When most people think about survival, they think about things like personal protection, emergency shelters and food preservation. Sure, that stuff might help in the short term, but this is a mass extinction we're talking about! You can't dehydrate enough food to last 2 million years! Instead, it's going to take some serious, long-term changes in human behavior and technology to survive something like that.
While humans have never had to survive a Big-Five-style extinction, we certainly have displayed some qualities needed to do so. Remember Lystrosaurus, which was able to spread across the globe and adapt to various climates and food sources? We did that, too — 60,000 to 130,000 years ago [sources: National Geographic, Rodgers].
Members of the Homo sapiens species departed their African homeland, eventually inhabiting almost every continent [source: National Geographic]. Guesses about what spurred this migration range from massive drought to a volcanic eruption [sources: Gugliotta, Newitz]. Regardless of what happened, this example shows that even if hardship forces us to pack up and move, we can still survive and even flourish.
Of course, our greatest advantage over all previous species is — you guessed it — technology. What if the climate begins killing our crops? Perhaps we can genetically engineer our food to be hardier. What if a large asteroid is on a collision course with Earth? Maybe we can land a spacecraft on it and push it away. Some of the most fascinating extinction-dodging research is in geoengineering, a field in which scientists study ways to control our climate with technology. Imagine floating arrays of mirrors that deflect sunlight to cool the planet, or artificial trees that pull carbon dioxide out of the air and inject it underground. As crazy as it sounds, these and other solutions are possible, and they might even work.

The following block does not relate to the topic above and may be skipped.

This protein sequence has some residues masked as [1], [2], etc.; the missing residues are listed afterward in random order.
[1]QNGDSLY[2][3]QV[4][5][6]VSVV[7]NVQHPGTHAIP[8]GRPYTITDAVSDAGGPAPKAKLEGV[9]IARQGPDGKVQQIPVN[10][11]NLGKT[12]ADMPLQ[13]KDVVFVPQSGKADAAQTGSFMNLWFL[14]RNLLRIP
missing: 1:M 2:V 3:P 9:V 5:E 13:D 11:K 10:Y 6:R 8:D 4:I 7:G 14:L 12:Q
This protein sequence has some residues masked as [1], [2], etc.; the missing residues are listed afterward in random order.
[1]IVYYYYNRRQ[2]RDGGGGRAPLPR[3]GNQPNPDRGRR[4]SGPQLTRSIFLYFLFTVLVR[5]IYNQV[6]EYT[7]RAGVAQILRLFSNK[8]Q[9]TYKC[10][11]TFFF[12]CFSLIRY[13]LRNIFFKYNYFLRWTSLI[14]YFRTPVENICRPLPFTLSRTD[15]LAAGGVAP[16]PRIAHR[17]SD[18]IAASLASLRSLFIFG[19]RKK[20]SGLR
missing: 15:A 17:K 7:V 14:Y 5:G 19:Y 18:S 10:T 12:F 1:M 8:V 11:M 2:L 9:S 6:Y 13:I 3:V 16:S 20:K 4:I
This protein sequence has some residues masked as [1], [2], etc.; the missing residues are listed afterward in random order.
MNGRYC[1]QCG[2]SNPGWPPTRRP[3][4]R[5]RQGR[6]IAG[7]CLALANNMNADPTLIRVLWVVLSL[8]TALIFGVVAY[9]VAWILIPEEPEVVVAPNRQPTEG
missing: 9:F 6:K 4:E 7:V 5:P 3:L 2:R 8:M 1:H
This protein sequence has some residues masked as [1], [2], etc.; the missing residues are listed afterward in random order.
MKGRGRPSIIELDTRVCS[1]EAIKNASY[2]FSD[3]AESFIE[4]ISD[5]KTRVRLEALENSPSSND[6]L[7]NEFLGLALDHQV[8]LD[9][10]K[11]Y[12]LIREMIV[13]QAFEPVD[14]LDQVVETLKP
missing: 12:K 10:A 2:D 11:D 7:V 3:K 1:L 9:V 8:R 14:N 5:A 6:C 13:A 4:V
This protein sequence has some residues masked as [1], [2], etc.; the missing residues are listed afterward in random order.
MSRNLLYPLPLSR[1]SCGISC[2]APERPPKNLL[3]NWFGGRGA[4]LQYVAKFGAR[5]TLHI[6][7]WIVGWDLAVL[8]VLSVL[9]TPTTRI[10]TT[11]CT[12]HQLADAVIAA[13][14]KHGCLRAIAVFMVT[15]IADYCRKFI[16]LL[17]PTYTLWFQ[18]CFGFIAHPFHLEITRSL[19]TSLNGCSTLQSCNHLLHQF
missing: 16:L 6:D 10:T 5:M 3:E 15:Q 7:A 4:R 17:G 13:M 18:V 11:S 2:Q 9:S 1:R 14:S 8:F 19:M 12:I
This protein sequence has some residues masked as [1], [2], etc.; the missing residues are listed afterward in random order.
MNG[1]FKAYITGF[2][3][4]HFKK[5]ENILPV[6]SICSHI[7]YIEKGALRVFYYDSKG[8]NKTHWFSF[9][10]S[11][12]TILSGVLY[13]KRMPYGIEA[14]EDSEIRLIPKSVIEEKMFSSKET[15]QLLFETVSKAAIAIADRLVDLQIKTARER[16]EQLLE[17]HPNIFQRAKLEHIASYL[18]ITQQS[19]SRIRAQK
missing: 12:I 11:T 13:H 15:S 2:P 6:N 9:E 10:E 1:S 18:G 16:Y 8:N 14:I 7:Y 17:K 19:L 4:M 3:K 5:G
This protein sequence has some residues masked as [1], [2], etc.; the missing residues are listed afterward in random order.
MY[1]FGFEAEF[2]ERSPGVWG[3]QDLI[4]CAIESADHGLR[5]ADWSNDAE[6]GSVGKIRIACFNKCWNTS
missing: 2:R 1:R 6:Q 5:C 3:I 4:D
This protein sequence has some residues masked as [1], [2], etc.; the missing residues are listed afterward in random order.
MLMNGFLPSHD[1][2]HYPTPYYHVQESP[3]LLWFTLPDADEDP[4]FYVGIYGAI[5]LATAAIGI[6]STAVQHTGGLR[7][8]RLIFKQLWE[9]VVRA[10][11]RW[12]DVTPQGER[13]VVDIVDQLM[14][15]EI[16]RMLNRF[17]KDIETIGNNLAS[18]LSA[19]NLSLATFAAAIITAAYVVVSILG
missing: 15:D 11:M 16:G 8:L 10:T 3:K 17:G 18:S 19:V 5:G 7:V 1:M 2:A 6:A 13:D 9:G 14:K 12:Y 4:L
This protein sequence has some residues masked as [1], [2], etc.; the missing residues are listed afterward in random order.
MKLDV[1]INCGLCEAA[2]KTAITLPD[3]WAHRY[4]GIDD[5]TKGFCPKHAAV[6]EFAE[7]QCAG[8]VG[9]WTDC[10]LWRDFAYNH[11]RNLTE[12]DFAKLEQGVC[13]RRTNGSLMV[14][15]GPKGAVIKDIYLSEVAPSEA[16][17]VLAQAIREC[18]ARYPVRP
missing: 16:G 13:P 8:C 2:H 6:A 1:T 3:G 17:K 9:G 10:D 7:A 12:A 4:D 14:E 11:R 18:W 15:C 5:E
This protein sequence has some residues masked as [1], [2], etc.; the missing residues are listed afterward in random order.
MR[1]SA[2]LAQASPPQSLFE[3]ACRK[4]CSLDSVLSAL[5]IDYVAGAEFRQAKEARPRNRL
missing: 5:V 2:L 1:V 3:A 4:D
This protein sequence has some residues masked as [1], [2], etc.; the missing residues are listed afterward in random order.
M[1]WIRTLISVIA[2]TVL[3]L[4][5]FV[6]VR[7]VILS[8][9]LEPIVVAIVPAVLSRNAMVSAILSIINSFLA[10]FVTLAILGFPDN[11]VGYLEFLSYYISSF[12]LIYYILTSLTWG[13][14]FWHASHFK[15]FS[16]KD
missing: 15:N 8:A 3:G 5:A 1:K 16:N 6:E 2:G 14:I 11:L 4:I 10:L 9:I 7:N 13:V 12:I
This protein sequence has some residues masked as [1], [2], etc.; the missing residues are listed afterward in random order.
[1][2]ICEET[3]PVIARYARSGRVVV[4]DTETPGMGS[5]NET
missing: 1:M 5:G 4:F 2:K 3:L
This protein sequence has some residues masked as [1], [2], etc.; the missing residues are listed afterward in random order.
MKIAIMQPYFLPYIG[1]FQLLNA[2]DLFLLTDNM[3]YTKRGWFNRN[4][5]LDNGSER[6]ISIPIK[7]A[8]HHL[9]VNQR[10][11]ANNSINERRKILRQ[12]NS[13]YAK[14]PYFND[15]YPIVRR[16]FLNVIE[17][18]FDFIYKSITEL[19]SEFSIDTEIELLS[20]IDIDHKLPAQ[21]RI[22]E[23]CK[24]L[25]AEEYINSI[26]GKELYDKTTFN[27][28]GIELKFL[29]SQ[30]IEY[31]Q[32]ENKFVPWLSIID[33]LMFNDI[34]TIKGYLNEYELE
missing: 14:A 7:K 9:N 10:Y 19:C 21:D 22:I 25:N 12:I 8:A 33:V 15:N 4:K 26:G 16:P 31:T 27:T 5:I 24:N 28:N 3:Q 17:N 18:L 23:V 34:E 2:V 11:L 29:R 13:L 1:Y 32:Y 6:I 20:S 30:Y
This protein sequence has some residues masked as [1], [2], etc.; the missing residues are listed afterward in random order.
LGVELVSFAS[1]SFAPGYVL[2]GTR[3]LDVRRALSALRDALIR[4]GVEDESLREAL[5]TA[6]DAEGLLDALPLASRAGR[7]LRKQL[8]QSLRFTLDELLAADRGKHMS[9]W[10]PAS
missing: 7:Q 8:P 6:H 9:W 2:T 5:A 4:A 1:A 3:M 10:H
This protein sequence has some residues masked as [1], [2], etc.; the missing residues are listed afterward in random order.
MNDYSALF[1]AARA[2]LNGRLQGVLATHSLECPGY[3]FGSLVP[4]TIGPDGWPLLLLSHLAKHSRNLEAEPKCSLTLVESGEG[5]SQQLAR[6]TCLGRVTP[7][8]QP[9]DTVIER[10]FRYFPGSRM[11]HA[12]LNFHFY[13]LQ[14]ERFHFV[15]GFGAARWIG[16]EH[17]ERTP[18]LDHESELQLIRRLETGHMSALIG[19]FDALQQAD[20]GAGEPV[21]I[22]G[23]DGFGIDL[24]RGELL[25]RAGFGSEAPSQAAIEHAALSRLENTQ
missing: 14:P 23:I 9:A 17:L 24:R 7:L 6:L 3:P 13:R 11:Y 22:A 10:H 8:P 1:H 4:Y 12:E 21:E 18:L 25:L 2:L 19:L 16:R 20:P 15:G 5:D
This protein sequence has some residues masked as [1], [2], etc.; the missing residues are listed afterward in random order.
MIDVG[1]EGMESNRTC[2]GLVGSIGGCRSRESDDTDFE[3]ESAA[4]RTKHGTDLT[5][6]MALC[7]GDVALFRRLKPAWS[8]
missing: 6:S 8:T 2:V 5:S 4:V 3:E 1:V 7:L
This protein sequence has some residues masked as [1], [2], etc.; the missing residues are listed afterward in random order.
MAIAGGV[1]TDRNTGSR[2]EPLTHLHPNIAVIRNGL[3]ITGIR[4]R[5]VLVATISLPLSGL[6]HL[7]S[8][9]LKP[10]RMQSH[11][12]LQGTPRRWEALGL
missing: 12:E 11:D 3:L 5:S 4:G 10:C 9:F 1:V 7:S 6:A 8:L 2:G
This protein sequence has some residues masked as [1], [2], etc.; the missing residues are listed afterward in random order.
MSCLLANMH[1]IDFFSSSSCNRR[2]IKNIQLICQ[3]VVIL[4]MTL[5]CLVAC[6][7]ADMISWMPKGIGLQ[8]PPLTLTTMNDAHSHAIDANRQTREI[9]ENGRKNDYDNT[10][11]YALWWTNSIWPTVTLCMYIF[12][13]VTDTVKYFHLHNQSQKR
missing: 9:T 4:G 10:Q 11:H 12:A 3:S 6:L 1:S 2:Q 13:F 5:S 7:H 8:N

But what if they don't? There's only one other option, really, and that's to go live somewhere else. Not another city, country or continent, but another world entirely. Scientists have long dreamed of building structures designed to mimic Earth's conditions on other planets, and some have even suggested that we could geoengineer the whole planet to function like our own.
But before we wander too far into sci-fi movie territory, let's have a reality check. Do we really want to rely on untested technology to save us? Perhaps, as the next section suggests, we should try to prevent this sixth big mass extinction from getting even worse.